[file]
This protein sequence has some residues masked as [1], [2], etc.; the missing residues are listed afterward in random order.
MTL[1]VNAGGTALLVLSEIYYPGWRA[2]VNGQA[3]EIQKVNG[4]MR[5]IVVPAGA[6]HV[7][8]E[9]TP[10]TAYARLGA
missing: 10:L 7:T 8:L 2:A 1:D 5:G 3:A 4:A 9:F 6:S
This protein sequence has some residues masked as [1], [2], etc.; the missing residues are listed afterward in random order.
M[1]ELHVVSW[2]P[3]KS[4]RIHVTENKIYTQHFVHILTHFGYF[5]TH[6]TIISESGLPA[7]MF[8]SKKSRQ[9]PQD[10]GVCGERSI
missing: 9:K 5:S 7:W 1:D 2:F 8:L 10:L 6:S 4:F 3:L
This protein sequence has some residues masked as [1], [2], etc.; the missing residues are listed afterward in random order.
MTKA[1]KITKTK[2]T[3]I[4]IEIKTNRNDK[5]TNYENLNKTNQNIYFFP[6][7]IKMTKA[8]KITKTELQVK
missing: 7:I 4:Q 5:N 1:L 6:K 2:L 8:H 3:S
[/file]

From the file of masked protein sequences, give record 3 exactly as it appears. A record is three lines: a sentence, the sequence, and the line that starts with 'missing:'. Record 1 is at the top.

This protein sequence has some residues masked as [1], [2], etc.; the missing residues are listed afterward in random order.
MTKA[1]KITKTK[2]T[3]I[4]IEIKTNRNDK[5]TNYENLNKTNQNIYFFP[6][7]IKMTKA[8]KITKTELQVK
missing: 7:I 4:Q 5:N 1:L 6:K 2:L 8:H 3:S